> To: <seaint(--nospam--at)seaint.org>
> Sent: Thursday, January 16, 2003 7:16 PM
> Subject: RE: Calculation of drift in Wood Frame Buildings
>
>
> > Sarcasm ON>
> >
> > What school did you go to? Didn't they teach you this stuff in your
> > Gypsum Engineering Course? This is why a masters degree should be
> > mandatory for structural engineering !!! What do you mean a diaphragm
> > could be flexible, prove it ... I DARE YOU.
> >
> > >OFF with the Sarcasm
> >
> > Al,
> >
> > This is half the complaining I and others have been doing on this list
> > in the past. Your situation is even more of an example of light frame
> > construction code gone awry.
> >
> > Trying to prove a flexible diaphragm is a waste of time and will not be
> > true in your case. The bigger problem you have is determining the
> > rigidity of the GWB shear panels. I supposed you could try to use the
> > same equations for plywood shearwalls with the different properties for
> > GYP instead of OSB or Ply, but I don't know where you would find that.
> >
> > Here is how everyone else has handle the drift calculations in
> > residential buildings ( YAAAWWWWWWWNNNNNNN ) and that is still how it is
> > done for the most part outside of seismic areas. In seismic areas -
> > simplified analysis and you don't have to do the drift calc - about 80%
> > of engineers are doing this if I had to guess.
> >
> > I strongly suggest that you avoid gyp shearwalls if there is a seismic
> > concern. Wind is probably okay. By the way, if you use wood sheathing,
> > most of your problems and questions are still valid. The whole shearwall
> > deflection/rigidity thing is not valid due to the fact that no special
> > inspection is required to make sure the wall is built as designed.
> >
> > HTH,
> > -gerard
> >
> > -----Original Message-----
> > From: Al Meyer [mailto:ameyer(--nospam--at)cagleyharman.com]
> > Sent: Thursday, January 16, 2003 3:25 PM
> > To: SEAINT(--nospam--at)SEAINT.ORG
> > Subject: Calculation of drift in Wood Frame Buildings
> >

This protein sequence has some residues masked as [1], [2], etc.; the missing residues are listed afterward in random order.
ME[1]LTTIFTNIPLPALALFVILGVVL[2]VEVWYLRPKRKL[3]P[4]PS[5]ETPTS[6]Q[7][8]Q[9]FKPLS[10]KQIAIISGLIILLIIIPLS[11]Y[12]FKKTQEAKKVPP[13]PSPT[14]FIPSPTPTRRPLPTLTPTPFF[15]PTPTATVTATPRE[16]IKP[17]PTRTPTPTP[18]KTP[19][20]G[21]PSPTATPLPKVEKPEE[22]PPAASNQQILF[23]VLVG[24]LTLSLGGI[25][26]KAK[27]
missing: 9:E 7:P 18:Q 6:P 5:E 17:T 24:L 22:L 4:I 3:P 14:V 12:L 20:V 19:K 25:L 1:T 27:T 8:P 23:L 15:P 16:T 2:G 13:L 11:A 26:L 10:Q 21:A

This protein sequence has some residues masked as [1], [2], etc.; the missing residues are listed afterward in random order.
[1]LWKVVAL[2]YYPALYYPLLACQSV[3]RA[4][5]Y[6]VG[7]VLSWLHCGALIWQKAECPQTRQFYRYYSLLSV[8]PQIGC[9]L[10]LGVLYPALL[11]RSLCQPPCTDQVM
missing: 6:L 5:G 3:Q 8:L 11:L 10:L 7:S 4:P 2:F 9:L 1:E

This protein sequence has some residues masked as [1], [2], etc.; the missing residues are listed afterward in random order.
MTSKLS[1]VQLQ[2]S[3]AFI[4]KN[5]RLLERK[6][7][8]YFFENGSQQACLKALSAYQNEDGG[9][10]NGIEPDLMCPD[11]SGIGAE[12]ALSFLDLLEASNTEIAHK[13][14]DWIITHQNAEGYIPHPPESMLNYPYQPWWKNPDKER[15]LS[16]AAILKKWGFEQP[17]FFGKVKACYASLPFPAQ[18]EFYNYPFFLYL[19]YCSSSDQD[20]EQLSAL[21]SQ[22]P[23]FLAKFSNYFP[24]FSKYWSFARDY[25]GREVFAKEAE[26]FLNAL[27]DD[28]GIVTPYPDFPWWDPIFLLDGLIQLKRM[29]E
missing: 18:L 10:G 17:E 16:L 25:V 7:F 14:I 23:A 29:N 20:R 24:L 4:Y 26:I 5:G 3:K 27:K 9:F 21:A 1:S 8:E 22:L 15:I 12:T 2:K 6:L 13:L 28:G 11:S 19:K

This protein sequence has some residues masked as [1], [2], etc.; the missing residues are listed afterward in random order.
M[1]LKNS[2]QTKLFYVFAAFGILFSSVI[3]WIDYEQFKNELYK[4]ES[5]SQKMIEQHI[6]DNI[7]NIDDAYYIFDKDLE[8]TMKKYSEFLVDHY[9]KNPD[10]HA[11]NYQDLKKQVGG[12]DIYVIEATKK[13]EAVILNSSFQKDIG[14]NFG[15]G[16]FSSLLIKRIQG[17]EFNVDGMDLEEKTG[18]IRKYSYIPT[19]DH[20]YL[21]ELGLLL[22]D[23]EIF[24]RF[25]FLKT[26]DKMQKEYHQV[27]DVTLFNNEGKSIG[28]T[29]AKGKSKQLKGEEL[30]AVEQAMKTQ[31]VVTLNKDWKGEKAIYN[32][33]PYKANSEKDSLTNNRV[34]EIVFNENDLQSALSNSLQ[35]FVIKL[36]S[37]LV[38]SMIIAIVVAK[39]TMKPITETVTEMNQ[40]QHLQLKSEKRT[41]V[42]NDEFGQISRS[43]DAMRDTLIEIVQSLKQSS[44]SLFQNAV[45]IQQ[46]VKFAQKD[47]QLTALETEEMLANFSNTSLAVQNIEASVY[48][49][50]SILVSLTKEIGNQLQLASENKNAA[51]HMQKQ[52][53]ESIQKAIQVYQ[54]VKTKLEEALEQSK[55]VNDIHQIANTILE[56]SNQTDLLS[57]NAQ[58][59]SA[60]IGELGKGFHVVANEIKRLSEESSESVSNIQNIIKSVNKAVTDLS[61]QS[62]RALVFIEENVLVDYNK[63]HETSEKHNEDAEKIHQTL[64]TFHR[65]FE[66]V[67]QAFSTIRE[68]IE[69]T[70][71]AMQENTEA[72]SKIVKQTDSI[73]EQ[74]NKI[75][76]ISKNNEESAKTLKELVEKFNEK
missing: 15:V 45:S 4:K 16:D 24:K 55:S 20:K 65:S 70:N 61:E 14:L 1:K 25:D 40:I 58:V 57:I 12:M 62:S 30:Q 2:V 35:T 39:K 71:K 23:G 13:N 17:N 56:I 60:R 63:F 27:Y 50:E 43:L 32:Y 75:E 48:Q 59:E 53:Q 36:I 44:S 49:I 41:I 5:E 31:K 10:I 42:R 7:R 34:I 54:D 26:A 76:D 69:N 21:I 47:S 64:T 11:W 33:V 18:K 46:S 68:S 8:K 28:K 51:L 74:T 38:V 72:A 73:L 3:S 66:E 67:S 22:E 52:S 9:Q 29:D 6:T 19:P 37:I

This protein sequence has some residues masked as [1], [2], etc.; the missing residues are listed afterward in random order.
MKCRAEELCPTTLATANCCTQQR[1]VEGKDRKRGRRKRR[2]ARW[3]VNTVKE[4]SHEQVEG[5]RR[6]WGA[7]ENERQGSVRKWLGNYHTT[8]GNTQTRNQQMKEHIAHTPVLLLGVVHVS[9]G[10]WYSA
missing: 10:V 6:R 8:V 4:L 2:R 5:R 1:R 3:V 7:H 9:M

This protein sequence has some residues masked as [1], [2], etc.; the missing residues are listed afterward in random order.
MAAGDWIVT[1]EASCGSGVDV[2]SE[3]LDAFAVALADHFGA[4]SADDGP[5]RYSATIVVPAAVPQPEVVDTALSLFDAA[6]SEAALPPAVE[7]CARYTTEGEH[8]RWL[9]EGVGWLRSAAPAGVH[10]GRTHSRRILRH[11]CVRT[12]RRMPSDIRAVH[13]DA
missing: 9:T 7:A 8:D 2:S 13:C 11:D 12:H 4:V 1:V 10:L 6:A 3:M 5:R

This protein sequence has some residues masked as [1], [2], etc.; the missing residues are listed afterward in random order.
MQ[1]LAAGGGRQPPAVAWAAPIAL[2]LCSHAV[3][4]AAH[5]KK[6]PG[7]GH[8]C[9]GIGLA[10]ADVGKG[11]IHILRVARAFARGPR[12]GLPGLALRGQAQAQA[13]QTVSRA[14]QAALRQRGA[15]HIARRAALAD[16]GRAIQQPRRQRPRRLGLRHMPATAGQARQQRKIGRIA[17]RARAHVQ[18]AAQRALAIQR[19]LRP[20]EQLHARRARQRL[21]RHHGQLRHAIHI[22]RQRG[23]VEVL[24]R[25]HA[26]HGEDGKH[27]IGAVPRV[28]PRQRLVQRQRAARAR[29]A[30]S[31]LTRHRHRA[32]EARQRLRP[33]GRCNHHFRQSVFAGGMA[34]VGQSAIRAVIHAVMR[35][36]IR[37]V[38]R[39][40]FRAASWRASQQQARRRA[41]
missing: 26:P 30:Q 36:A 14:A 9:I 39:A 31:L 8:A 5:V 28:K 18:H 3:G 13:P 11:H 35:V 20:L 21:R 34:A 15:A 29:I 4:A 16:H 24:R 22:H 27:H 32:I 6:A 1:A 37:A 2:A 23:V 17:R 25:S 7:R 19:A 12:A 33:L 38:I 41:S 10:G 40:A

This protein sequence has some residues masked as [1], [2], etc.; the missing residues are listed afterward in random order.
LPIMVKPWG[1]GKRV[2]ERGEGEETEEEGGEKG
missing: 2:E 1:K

> > List -
> >
> > I know that in recent times we are trending away from the use of gypsum
> > sheathed shear walls based on their performance in recent seismic
> > events.
> > The IBC 2000 does, however, provide values for shear resistance for
> > gypsum
> > sheathed shear walls.
> >
> > Essentially if your building is an SDC A you don't have to do a formal
> > lateral analysis of the building, although a minimum force level and
> > connection requirements still must be considered.  When a wood frame
> > building is such that it is in an SDC of B or higher and it does not
> > meet
> > the requirements for a simplified analysis (which allows story drift to
> > be
> > be computed as 1% of the floor to floor height) or the requirements of
> > section 2308, Conventional Light Frame Construction, it must be analyzed
> > as
> > specified by the code.
> >
> > In the past, wood sheathed diaphragms were generally considered
> > flexible,
> > and Breyer's "Design of Wood Structures" textbook even states this.
> > Now, a
> > wood diaphragm may be flexible or rigid depending on its deflection
> > relative
> > to its supporting shear walls.  Equations are available to calculate the
> > deflection of wood panel shear walls, but there is no rational basis
> > (per
> > information I have read in NEHRP documents) for calculating deflection
> > of
> > gypsum sheathed shearwalls.
> >
> > While it seems logical that in many cases a wood diaphragm would seem to
> > be
> > rigid relative to gypsum sheathed shear walls, I'm certain that this
> > isn't
> > always the case.  How has anyone handled this issue other than the
> > obvious
> > route of not using gypsum sheathed shearwalls?  I kn ow that
> > buildings have
> > been constructed all over the country which have used gypsum shear walls
> > but
> > don't know how anyone else has handled drift calculations.  Thanks in
> > advance for any input you can provide.
> >
> > Albert J. Meyer, Jr., P.E.
> > Cagley, Harman and Associates
> > Structural Engineers / Parking Consultants
> > 1015 West Ninth Avenue
> > King of Prussia PA 19406-1222
> > ameyer(--nospam--at)cagleyharman.com
> > (610) 337-3360
> > (610) 337-3359 Fax
> > www.cagleyharman.com
> >
> >